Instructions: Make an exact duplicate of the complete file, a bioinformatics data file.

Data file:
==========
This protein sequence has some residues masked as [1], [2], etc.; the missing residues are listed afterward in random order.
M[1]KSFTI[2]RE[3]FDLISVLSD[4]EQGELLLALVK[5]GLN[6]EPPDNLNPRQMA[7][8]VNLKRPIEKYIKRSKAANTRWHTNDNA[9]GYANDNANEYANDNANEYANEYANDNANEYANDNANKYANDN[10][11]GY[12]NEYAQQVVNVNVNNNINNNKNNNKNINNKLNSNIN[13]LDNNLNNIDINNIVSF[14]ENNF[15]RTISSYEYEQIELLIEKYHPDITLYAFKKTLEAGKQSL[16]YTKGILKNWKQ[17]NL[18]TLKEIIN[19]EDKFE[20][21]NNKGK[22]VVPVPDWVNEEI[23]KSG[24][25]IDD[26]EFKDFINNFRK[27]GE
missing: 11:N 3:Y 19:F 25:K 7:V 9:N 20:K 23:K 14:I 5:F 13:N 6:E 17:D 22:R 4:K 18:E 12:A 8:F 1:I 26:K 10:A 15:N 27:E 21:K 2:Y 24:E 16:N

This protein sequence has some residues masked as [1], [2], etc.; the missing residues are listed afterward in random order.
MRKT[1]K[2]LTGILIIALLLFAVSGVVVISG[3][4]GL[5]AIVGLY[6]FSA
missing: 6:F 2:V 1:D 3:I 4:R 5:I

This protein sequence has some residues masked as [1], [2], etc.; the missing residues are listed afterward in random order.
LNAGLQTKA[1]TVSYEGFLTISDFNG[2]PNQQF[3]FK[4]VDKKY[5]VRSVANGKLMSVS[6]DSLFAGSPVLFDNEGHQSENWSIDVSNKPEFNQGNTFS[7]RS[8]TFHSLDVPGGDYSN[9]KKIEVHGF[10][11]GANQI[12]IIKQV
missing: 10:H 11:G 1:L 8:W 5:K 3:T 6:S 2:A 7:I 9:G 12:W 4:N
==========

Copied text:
This protein sequence has some residues masked as [1], [2], etc.; the missing residues are listed afterward in random order.
M[1]KSFTI[2]RE[3]FDLISVLSD[4]EQGELLLALVK[5]GLN[6]EPPDNLNPRQMA[7][8]VNLKRPIEKYIKRSKAANTRWHTNDNA[9]GYANDNANEYANDNANEYANEYANDNANEYANDNANKYANDN[10][11]GY[12]NEYAQQVVNVNVNNNINNNKNNNKNINNKLNSNIN[13]LDNNLNNIDINNIVSF[14]ENNF[15]RTISSYEYEQIELLIEKYHPDITLYAFKKTLEAGKQSL[16]YTKGILKNWKQ[17]NL[18]TLKEIIN[19]EDKFE[20][21]NNKGK[22]VVPVPDWVNEEI[23]KSG[24][25]IDD[26]EFKDFINNFRK[27]GE
missing: 11:N 3:Y 19:F 25:K 7:V 9:N 20:K 23:K 14:I 5:F 13:N 6:E 17:D 22:R 4:K 18:E 12:A 8:F 1:I 26:K 10:A 15:N 27:E 21:K 2:Y 24:E 16:N

This protein sequence has some residues masked as [1], [2], etc.; the missing residues are listed afterward in random order.
MRKT[1]K[2]LTGILIIALLLFAVSGVVVISG[3][4]GL[5]AIVGLY[6]FSA
missing: 6:F 2:V 1:D 3:I 4:R 5:I

This protein sequence has some residues masked as [1], [2], etc.; the missing residues are listed afterward in random order.
LNAGLQTKA[1]TVSYEGFLTISDFNG[2]PNQQF[3]FK[4]VDKKY[5]VRSVANGKLMSVS[6]DSLFAGSPVLFDNEGHQSENWSIDVSNKPEFNQGNTFS[7]RS[8]TFHSLDVPGGDYSN[9]KKIEVHGF[10][11]GANQI[12]IIKQV
missing: 10:H 11:G 1:L 8:W 5:K 3:T 6:S 2:A 7:I 9:G 12:W 4:N